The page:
Lopsided View of Hinduism

Once being a member of the MG family, I could not but wish that the Editor had abstained from entertaining such superficial trash as the one on Hinduism by Dr Sumit S. Paul (MG, 1-15 Oct. 2011). No amount of name dropping by the author would justify his immature and incorrect ideas. It appears that the author is equating Hinduism with that brand of faith propounded by Golwalkar, Bal Thakeray and their ilk who only malign it to serve their vested interests. There is another, the real Hinduism, unknown to such charlatans.

Einstein wrote about his religion: “That deeply emotional conviction of the presence of a superior reasoning power, which is revealed in the incomprehensive Universe, forms my idea of God.”

That is the essence of religion, the superior reasoning power that reveals itself every moment. Call it God or Nature, which has brought humanity to the present stage of evolution. Instead of wisely employing the reasoning power, we have fallen back on faiths and revelations. Hinduism, Buddhism and Confucianism are philosophic religions based on logic and reasoning. Misinterpretation by the ignorant and the uninitiated led to the inclusion of a plethora of myths and legends in ancient Indian religious thinking, which are dismissed by Western scholars as fanciful creations of a pastoral people. Our tragedy is that we learn about our heritage through the fantasies of Western scholars.

The Vedic literature is a treasury of views on Nature and of the Universe itself. Ancient myths and legends woven around Vedic images are largely true in their primitive sense. They contain the collective experience and wisdom of several generations, often expressed in personified form to make it easy for oral transmission. At a time when writing method was not known, pictorial depiction was the only means to convey information. Human genius resorted to pictorial representation of qualities like the ability to play musical instruments, wield weapons, hunt animals, etc., and that can account for the abominable-looking Hindu gods with more heads and hands. The uninitiated Pundits who became the custodians of knowledge mistook the symbol for the real and missed the main message. The central idea was lost, while the pictures were mistaken for the real. As time passed, the superficial tapestry was taken for the main image. That is how the Hindu pantheon came to be known as the Harem of Gods and Goddesses of abominable sizes and shapes, some with three, four or six heads, some with three eyes and some with elephantine heads. If Ravana is represented with ten heads and twenty hands it only indicates his superior physical and mental power. It does not mean that such a being ever existed. The legend shows the antiquity of the Ravana myth gleaned from collective social memory from the time when alphabets and written language were not invented.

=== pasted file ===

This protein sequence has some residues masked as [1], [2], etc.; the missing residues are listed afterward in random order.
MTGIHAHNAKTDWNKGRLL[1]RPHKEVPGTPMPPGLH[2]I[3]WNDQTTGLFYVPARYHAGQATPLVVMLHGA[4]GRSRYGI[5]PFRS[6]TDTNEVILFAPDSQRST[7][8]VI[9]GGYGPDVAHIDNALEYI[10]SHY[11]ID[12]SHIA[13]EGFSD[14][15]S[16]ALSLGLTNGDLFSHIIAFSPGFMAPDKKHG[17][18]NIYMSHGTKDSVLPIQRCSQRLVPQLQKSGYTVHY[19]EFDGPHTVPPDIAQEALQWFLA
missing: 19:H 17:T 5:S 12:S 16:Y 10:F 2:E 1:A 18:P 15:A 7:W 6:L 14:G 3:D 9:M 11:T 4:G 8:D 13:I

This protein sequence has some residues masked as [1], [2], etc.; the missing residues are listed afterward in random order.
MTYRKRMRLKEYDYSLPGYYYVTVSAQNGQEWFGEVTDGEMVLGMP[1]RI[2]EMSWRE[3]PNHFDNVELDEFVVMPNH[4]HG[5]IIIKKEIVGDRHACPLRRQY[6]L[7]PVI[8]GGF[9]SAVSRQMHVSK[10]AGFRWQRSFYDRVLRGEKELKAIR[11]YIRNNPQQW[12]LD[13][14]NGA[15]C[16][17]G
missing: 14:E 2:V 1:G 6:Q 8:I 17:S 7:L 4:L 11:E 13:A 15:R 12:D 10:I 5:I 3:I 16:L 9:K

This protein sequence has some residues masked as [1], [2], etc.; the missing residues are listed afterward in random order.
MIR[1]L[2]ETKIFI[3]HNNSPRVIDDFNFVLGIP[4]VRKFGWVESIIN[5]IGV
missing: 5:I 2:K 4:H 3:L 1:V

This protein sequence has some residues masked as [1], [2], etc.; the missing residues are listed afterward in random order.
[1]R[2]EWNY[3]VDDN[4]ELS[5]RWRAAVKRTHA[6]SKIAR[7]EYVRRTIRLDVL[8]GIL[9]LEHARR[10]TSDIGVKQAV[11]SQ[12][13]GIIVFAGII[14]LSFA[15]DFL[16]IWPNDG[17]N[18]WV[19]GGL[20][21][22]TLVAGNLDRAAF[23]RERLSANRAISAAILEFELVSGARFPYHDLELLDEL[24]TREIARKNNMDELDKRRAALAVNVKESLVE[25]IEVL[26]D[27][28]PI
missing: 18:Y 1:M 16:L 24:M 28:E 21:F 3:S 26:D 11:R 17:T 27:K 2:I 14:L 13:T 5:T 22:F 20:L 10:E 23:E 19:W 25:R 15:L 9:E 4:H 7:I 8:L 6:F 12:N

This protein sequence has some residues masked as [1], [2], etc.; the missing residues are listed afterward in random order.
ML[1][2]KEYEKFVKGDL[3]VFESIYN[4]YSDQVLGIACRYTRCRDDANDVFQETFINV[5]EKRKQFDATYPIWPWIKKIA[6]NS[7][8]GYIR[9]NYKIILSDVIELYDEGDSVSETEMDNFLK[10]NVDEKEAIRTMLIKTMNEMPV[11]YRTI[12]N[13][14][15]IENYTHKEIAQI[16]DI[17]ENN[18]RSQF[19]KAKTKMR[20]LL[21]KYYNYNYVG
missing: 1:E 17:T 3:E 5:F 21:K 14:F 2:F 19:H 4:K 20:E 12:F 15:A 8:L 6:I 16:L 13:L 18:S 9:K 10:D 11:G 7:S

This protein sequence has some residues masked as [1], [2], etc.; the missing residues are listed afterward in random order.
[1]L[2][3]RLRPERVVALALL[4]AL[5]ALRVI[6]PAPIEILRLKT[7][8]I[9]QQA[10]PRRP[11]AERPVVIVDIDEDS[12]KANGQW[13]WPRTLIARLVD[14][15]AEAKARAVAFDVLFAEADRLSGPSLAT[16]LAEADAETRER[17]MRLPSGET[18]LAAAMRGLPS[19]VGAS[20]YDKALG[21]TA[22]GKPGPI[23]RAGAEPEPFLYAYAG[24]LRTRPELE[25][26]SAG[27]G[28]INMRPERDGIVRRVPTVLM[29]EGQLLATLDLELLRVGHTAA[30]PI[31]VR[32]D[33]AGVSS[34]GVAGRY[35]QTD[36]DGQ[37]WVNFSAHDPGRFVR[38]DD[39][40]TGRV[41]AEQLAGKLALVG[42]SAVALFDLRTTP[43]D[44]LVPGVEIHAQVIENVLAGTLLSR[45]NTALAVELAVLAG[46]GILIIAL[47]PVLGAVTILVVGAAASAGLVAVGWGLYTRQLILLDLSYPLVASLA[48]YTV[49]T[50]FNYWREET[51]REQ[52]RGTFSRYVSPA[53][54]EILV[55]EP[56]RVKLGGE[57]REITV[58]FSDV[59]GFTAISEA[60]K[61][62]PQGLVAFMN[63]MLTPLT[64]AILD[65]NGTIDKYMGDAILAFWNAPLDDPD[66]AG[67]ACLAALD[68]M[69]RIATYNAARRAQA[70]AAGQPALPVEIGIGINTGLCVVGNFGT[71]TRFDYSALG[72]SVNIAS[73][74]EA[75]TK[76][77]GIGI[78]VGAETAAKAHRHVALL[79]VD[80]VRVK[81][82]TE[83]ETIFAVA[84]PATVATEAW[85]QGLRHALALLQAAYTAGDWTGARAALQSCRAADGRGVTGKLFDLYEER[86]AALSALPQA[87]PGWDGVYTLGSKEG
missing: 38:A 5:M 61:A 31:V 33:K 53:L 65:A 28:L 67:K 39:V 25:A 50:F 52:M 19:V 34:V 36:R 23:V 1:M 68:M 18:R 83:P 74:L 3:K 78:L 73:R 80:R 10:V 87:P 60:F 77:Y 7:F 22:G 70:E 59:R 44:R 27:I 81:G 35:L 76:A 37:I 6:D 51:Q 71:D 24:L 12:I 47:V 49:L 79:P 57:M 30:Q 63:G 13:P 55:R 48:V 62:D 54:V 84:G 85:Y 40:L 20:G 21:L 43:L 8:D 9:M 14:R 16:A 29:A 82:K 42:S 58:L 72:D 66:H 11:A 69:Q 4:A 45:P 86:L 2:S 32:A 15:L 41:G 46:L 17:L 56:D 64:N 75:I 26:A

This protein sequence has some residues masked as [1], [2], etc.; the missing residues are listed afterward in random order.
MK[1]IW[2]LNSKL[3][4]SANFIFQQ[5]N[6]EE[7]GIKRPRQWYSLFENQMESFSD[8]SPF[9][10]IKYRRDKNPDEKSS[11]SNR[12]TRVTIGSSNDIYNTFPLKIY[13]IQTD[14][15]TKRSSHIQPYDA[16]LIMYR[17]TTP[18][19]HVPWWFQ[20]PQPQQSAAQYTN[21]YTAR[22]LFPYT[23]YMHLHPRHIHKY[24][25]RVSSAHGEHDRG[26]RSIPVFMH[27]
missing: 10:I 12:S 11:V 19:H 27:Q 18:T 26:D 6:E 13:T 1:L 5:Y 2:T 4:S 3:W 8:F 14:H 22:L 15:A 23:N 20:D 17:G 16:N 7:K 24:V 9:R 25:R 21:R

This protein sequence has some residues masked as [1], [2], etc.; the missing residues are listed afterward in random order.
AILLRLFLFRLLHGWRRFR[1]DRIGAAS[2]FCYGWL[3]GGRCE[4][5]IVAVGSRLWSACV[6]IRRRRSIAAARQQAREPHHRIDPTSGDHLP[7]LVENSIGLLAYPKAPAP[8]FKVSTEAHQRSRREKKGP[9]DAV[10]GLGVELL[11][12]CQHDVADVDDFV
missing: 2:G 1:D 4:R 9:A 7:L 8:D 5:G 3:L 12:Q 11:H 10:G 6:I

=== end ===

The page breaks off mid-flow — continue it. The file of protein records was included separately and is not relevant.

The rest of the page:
Vedas are not divine creations. They existed in oral tradition for many centuries, imbibing results and observations of hundreds of generations. They were the result of free thinking. The Rig Veda, the oldest, describes the Universe as limitless and without beginning or end, born out of the void, a view endorsed by scientists even today. The Rig Vedic poet goes a step further and states that even gods were born after the Universe came into being:
Who really knows? Who will here proclaim it?
Whence was it produced? Whence is this Creation?
The Gods came afterwards, with the Creation of the Universe
Who then knows whence it has arisen?

Here begins the profound doubt. Doubt led to enquiry; enquiry led to freedom, which in turn led to diversity and richness of our civilization. And civilization led to tolerance. It is this freedom that produced the atheist Charvaka, much before Buddha and Mahavira. It is this freedom of thought that produced the materialist philosophy of Sankhyavada  propounded by Kapila. Freedom of the mind gave Hinduism a galaxy of philosophers while freedom of the senses gave birth to music, dances, paintings and sculptures. India has never divided humanity into believers and heretics. Philosophers like Charvaka who denied the existence of God, thinkers like Sankara who argue that the world itself is an illusion arising out of ignorance, and thinkers like Kanada who propounded that the entire Universe is composed of atoms-all these are part of Indian culture. This Hinduiam is alien to Thackerays and Golwakars. What they propagate is a vulgarized version of it to mislead the uninitiated.

If Dr. Sumit Paul wants to know about Hinduism, forget about the works of gutter inspectors. Read authorities like Dr. Radhakrishnan, Aurobindo Ghose, Vivekannda, Aldous Huxley, K.M. Panicker, Romila Thapper, Dr. Debiprasad, D D Kosambi etc.

K.P. Prakasam, New Delhi

This article appeared in The Milli Gazette print issue of 16-31 October 2011 on page no. 2

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